Professor of Plant Pathology
Professor of Horticulture, University of Florida, Citrus Research and Education Center, Lake Alfred 33850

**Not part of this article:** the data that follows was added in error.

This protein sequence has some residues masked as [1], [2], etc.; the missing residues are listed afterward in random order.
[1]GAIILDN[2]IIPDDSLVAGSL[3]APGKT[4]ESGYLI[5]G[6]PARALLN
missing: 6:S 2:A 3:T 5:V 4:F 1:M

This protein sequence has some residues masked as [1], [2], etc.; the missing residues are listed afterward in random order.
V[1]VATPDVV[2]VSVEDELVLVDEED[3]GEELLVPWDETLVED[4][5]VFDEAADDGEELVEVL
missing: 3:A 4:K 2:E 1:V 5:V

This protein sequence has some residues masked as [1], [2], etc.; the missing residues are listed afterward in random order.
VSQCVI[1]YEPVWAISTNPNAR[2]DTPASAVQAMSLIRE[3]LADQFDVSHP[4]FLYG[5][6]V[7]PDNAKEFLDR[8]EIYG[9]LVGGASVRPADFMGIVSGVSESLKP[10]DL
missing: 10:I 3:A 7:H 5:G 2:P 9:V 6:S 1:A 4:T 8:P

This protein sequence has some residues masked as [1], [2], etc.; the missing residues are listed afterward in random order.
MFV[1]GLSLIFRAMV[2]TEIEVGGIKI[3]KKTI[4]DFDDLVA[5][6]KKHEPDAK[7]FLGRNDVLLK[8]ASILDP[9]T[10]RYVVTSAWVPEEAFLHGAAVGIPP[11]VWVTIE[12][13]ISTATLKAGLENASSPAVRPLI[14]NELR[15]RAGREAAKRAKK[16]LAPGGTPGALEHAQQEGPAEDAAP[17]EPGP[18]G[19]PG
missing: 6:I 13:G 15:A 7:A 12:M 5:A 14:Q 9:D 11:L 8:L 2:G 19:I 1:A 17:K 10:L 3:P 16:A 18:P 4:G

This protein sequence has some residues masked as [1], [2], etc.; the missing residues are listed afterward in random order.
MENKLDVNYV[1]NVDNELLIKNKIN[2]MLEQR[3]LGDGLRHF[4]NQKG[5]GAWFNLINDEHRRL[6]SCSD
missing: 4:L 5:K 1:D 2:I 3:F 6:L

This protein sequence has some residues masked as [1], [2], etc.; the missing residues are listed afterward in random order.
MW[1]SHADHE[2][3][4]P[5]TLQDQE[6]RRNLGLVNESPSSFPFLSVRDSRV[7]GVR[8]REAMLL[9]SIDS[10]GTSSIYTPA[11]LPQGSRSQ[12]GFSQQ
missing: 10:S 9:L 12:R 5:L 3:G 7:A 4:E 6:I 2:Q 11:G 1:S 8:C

Citrus melanose, caused by Diaporthe citri, is a major disease of fresh market grapefruit which is controlled primarily by preventive applications of copper fungicides. The goal of this research was to improve melanose control without increasing the total amount of metallic copper utilized. Disease control was assessed in field experiments for 3 years using one, two, three, or four applications of copper fungicides in which the same total amount of metallic copper was applied per season in each program. Melanose was severe in 1995 and 1997, and the four-application schedule provided better control than the one-, two-, or three-application programs. In 1996, disease pressure was low and all programs and fungicides provided equally effective control. Analysis of copper residues on the fruit indicated that loss of protection was attributable more to increase in fruit surface area when fruit were growing rapidly than to removal of copper by weathering. On larger, slower-growing fruit, loss of copper residues was apparently due to both factors. Economic evaluation of improved packouts of fresh market fruit and additional application costs indicated that net returns would be increased by $650 to $1,250 per hectare during years in which melanose was severe when the four-spray program was compared to a single spray.